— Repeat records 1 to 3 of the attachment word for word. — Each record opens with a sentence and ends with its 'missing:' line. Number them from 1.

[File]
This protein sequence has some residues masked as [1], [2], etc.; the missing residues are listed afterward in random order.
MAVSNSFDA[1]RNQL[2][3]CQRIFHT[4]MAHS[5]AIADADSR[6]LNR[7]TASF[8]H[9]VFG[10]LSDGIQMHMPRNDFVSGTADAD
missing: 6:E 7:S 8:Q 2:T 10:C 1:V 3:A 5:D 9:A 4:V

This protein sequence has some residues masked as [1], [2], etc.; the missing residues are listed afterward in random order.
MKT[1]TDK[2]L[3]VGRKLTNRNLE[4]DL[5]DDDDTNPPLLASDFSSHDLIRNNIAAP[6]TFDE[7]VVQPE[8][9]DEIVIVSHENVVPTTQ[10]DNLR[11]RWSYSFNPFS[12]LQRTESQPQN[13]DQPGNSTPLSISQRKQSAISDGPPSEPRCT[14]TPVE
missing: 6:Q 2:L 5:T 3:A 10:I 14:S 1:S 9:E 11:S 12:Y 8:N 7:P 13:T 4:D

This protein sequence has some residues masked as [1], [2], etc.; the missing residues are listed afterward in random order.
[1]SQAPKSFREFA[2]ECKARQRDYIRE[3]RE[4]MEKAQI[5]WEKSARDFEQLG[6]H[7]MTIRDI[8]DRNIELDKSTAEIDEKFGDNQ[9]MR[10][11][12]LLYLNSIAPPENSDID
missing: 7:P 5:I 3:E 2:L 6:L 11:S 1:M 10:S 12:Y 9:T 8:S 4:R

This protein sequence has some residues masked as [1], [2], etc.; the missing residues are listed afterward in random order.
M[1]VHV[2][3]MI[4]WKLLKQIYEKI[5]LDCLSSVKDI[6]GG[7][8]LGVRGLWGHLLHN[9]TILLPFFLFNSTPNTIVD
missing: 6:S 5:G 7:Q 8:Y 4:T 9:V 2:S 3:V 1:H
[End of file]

This protein sequence has some residues masked as [1], [2], etc.; the missing residues are listed afterward in random order.
MAVSNSFDA[1]RNQL[2][3]CQRIFHT[4]MAHS[5]AIADADSR[6]LNR[7]TASF[8]H[9]VFG[10]LSDGIQMHMPRNDFVSGTADAD
missing: 6:E 7:S 8:Q 2:T 10:C 1:V 3:A 5:D 9:A 4:V

This protein sequence has some residues masked as [1], [2], etc.; the missing residues are listed afterward in random order.
MKT[1]TDK[2]L[3]VGRKLTNRNLE[4]DL[5]DDDDTNPPLLASDFSSHDLIRNNIAAP[6]TFDE[7]VVQPE[8][9]DEIVIVSHENVVPTTQ[10]DNLR[11]RWSYSFNPFS[12]LQRTESQPQN[13]DQPGNSTPLSISQRKQSAISDGPPSEPRCT[14]TPVE
missing: 6:Q 2:L 5:T 3:A 10:I 14:S 1:S 9:E 11:S 12:Y 8:N 7:P 13:T 4:D

This protein sequence has some residues masked as [1], [2], etc.; the missing residues are listed afterward in random order.
[1]SQAPKSFREFA[2]ECKARQRDYIRE[3]RE[4]MEKAQI[5]WEKSARDFEQLG[6]H[7]MTIRDI[8]DRNIELDKSTAEIDEKFGDNQ[9]MR[10][11][12]LLYLNSIAPPENSDID
missing: 7:P 5:I 3:E 2:L 6:L 11:S 1:M 10:S 12:Y 9:T 8:S 4:R